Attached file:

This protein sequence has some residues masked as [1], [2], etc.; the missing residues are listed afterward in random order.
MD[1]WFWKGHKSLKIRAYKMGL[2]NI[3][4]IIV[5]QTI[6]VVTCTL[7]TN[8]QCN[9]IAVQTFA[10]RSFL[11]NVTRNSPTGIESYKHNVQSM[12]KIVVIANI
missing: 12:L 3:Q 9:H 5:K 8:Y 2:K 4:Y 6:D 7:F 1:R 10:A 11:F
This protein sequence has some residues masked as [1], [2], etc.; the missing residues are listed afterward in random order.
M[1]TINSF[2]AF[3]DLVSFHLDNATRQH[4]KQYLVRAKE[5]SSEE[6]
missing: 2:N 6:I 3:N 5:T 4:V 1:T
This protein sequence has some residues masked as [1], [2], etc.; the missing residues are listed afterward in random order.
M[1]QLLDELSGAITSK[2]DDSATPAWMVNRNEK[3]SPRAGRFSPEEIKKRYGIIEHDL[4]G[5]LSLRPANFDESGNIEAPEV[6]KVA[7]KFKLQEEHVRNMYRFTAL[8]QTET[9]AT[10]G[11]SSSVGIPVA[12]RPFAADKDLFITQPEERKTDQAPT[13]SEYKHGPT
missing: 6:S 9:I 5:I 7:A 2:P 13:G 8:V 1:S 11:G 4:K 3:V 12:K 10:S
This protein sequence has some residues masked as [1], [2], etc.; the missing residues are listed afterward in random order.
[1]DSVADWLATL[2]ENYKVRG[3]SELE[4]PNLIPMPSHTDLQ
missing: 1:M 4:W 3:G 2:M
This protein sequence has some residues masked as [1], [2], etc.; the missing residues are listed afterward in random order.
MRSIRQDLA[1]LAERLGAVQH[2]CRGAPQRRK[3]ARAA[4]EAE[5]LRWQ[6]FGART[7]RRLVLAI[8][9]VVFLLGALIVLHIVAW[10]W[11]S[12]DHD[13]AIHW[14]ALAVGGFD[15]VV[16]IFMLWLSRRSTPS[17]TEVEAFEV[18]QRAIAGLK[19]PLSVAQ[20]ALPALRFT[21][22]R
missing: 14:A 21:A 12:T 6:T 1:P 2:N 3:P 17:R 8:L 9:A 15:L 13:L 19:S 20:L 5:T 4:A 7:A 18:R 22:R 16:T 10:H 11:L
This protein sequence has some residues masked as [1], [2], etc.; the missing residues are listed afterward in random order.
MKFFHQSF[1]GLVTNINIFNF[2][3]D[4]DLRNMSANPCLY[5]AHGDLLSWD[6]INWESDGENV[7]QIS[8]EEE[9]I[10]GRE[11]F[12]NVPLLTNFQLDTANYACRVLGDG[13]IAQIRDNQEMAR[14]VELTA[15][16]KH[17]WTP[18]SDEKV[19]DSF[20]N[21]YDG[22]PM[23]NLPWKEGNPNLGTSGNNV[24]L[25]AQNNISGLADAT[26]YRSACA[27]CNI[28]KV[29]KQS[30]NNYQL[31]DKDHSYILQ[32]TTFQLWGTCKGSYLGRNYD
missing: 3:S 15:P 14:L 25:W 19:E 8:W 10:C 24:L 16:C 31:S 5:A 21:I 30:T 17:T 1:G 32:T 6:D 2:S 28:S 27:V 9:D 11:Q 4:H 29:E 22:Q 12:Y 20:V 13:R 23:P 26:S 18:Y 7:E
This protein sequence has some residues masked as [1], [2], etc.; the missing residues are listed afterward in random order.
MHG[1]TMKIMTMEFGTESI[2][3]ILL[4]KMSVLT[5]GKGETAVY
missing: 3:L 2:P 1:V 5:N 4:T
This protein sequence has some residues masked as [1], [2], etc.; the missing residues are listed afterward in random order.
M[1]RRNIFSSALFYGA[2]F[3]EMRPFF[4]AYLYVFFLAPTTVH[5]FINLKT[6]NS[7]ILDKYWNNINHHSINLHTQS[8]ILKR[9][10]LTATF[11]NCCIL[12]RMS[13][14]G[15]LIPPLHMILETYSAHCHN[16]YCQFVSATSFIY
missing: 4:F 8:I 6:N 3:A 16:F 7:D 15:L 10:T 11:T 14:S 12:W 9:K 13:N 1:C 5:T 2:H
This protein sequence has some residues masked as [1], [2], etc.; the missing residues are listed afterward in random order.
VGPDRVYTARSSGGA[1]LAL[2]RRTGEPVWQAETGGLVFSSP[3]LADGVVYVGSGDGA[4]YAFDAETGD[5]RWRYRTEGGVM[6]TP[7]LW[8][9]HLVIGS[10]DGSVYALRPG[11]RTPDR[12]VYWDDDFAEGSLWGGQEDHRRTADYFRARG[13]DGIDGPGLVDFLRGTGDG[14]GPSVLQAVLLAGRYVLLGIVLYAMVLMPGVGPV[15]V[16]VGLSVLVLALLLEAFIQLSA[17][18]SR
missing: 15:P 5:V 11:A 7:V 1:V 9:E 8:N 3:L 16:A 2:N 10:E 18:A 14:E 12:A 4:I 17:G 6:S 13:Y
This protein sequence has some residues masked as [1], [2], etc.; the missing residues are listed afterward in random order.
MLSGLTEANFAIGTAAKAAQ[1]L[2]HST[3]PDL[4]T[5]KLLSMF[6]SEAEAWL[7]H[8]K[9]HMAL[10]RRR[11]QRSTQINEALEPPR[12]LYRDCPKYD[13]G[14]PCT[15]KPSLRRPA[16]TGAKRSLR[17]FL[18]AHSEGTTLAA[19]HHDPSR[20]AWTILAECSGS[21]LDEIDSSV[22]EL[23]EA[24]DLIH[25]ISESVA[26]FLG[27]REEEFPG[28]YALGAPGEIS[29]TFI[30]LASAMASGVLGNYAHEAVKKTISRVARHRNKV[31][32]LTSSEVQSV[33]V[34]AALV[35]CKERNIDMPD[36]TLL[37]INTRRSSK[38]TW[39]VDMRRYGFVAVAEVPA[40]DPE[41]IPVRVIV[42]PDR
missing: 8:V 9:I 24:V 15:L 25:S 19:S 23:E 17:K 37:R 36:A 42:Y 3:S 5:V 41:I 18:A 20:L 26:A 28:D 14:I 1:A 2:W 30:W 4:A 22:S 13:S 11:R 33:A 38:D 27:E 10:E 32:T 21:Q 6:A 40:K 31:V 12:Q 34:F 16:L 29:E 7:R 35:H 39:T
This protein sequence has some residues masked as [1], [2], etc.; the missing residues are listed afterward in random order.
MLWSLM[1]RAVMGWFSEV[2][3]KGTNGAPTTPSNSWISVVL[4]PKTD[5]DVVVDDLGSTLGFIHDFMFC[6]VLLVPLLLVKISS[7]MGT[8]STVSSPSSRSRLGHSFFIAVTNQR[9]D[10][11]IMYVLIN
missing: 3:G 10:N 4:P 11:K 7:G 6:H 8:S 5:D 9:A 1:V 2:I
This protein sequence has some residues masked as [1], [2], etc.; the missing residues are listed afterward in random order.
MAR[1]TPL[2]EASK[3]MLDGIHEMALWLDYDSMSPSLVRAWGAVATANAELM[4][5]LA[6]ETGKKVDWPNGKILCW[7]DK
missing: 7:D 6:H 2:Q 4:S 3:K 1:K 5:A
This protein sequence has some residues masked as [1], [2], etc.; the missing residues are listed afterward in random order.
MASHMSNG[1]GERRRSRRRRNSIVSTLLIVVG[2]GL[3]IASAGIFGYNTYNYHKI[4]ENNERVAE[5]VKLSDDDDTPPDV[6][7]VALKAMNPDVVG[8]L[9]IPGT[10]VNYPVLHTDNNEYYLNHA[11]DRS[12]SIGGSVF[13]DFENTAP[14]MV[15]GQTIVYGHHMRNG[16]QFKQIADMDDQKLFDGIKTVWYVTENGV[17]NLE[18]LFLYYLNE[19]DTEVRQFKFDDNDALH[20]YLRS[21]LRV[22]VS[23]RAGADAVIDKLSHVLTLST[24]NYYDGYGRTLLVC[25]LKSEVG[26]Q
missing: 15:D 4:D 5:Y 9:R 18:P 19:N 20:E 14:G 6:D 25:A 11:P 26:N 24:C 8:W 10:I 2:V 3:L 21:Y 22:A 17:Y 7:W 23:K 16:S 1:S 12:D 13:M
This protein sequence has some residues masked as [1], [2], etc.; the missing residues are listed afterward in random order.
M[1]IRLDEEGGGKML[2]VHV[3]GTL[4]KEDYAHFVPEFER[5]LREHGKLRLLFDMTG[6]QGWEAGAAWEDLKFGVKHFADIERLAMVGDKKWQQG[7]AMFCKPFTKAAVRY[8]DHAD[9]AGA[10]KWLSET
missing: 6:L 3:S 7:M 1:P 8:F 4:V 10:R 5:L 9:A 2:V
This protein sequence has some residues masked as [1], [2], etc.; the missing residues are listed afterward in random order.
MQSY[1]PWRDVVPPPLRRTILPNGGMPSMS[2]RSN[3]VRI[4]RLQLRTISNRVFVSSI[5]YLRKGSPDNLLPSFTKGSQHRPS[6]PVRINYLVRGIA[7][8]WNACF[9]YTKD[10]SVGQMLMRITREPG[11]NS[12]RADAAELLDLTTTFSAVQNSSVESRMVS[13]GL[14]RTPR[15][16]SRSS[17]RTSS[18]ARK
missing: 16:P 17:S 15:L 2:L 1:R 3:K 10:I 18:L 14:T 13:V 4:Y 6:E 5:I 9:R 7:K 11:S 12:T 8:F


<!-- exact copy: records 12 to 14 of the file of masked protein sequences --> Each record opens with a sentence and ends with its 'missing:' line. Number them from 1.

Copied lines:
This protein sequence has some residues masked as [1], [2], etc.; the missing residues are listed afterward in random order.
MAR[1]TPL[2]EASK[3]MLDGIHEMALWLDYDSMSPSLVRAWGAVATANAELM[4][5]LA[6]ETGKKVDWPNGKILCW[7]DK
missing: 7:D 6:H 2:Q 4:S 3:K 1:K 5:A
This protein sequence has some residues masked as [1], [2], etc.; the missing residues are listed afterward in random order.
MASHMSNG[1]GERRRSRRRRNSIVSTLLIVVG[2]GL[3]IASAGIFGYNTYNYHKI[4]ENNERVAE[5]VKLSDDDDTPPDV[6][7]VALKAMNPDVVG[8]L[9]IPGT[10]VNYPVLHTDNNEYYLNHA[11]DRS[12]SIGGSVF[13]DFENTAP[14]MV[15]GQTIVYGHHMRNG[16]QFKQIADMDDQKLFDGIKTVWYVTENGV[17]NLE[18]LFLYYLNE[19]DTEVRQFKFDDNDALH[20]YLRS[21]LRV[22]VS[23]RAGADAVIDKLSHVLTLST[24]NYYDGYGRTLLVC[25]LKSEVG[26]Q
missing: 15:D 4:D 5:Y 9:R 18:P 19:N 20:E 14:G 6:D 25:A 11:P 26:N 24:C 8:W 10:I 2:V 3:L 21:Y 22:A 17:Y 7:W 23:K 16:S 1:S 12:D 13:M
This protein sequence has some residues masked as [1], [2], etc.; the missing residues are listed afterward in random order.
M[1]IRLDEEGGGKML[2]VHV[3]GTL[4]KEDYAHFVPEFER[5]LREHGKLRLLFDMTG[6]QGWEAGAAWEDLKFGVKHFADIERLAMVGDKKWQQG[7]AMFCKPFTKAAVRY[8]DHAD[9]AGA[10]KWLSET
missing: 6:L 3:S 7:M 1:P 8:F 4:V 10:R 5:L 9:A 2:V